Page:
Wednesday, December 08, 2004

Individual point of view

Sometimes I think that most of the wild life experts have got it all wrong.

I feel they are barking up the wrong tree when they complain that the elephant, the tiger, the cheetah and the panda are in serious danger of extinction. I'm not worried about them. I'm sure they'll find a way to survive and outlive all of us. Now dont get me wrong. I am a passionate supporter of any conservation efforts designed to protect the flora and fauna around us.

But my focus is something else.

I feel that much more vulnerable than these animals is something a lot closer to home. I am talking about an 'individual' point of view. It has to be one of the rarest of qualities if one ever has the privilege of finding it -- among the people we meet, that is. And is something that can so easily disappear even after locating it.

Now I don't understand why this should be the case because everywhere you go people talk about 'independence', 'autonomy', 'self-respect' and all other forms of action that require personal initiative. It is considered to be a mark of independence that a person can choose Coke over Pepsi or Burger King over McDonalds. Or for that matter, some people consider it to be a matter of pride that they are able to choose an Armani suit over a Saville Row and make a personal preference over Givenchy, Cartier, YSL, Pierre Cardin and other olfactory monsters.

Alright. I have nothing against people having a choice over these matters and to 'each his own', is how I'd put it. But tell me... is this all there is to life? Is this why we were created in the first place? Are we the highest life form because we are able to differentiate between brands and are able to evaluate them?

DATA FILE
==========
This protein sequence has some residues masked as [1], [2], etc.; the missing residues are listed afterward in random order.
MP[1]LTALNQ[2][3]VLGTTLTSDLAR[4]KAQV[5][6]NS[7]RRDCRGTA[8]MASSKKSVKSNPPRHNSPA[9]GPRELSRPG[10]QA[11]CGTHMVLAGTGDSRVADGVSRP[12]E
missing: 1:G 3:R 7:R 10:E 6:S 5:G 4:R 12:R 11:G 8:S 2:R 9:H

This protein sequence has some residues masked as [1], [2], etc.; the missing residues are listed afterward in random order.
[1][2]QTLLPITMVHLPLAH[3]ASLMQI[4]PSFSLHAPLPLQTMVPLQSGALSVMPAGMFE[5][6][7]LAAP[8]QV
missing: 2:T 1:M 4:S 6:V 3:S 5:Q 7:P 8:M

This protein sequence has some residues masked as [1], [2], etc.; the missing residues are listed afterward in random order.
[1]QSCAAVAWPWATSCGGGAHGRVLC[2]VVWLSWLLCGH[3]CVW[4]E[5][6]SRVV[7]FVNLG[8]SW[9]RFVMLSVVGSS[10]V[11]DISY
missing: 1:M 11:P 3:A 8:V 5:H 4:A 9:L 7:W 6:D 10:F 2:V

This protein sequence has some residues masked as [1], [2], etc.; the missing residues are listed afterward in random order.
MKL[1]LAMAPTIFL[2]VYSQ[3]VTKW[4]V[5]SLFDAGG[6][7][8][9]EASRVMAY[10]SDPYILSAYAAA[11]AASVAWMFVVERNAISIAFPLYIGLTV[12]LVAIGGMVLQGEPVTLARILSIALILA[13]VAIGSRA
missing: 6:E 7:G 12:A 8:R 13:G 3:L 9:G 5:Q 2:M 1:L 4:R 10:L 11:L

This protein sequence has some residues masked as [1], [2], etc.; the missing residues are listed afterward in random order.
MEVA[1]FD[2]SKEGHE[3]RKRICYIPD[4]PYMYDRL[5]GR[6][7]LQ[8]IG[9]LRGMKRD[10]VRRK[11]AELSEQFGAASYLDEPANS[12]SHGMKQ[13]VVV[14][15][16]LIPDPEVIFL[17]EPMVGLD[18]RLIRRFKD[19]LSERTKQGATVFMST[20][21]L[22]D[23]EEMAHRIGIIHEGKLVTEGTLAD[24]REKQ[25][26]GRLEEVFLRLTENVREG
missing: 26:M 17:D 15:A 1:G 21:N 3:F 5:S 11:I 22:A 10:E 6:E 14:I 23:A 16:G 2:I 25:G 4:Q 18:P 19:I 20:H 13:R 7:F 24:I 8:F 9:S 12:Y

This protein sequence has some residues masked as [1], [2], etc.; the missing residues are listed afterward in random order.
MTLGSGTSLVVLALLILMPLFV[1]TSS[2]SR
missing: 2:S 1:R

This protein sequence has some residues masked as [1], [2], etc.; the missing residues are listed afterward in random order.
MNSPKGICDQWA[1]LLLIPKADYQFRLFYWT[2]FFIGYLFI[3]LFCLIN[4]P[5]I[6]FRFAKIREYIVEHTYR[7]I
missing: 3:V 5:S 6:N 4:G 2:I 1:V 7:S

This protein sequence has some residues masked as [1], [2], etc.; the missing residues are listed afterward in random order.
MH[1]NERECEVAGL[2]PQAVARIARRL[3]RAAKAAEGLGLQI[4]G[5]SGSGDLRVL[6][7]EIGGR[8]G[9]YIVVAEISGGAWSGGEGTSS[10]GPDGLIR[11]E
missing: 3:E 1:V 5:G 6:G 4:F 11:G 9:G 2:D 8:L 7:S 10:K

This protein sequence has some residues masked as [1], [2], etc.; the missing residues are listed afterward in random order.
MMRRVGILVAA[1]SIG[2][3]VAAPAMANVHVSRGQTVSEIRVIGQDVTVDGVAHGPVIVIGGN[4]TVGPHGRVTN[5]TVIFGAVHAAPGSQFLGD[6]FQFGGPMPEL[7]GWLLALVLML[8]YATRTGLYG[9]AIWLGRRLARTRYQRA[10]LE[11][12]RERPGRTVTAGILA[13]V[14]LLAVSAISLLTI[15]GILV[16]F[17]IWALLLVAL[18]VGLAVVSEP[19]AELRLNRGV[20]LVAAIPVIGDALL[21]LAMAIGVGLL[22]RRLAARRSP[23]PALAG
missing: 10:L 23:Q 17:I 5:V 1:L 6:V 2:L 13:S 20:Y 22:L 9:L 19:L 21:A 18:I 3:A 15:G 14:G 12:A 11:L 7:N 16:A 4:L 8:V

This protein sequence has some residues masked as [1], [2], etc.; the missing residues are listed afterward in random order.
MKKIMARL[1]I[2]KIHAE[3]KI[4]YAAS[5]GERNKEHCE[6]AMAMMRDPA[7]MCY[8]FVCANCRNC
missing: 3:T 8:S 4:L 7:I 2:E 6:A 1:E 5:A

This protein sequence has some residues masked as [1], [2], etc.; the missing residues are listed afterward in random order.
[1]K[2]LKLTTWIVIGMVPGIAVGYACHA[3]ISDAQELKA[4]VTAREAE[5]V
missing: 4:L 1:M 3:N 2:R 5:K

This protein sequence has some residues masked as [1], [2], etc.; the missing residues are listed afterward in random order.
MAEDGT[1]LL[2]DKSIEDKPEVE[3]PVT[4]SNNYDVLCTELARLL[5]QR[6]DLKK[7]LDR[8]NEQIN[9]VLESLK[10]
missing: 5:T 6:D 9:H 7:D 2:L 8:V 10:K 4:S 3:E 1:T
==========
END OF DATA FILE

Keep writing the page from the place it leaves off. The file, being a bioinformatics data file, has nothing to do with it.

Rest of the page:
I feel we are created as individuals and are born with certain individual characteristics that define us and shape the way we live, act, behave and interact with others. This individuality is not just about the shape of our nose or our facial features but it is also about possessing an individual mind that thinks and reacts and, yes, even opposes.

But the world is marching on a different drum. There is a constant clamour for homogenity and in the process anyone who dares to be themselves and adopt an individual stance is considered an oddball. hence, people shy away from being themselves because they do not like or want to be ostracised. The need to belong becomes stronger than the primal need to be oneself.

What's the solution?

Break away from the mould and break free... or stay if you really want to be there. The choice is yours.

2 comments:

Pragya said...

Exactly!

Choice is always what it is all about. The only guideposts along this journey we call life are the choices we make and the resulting consequences.

Pragya

Ashish Gorde said...

But sometimes people are not able to make their own choices because they tend to get, unnecessarily, 'influenced' by outside forces. That is the challenge facing the world today, I think... we are just not given the opportunity to think for ourselves and decide for ourselves.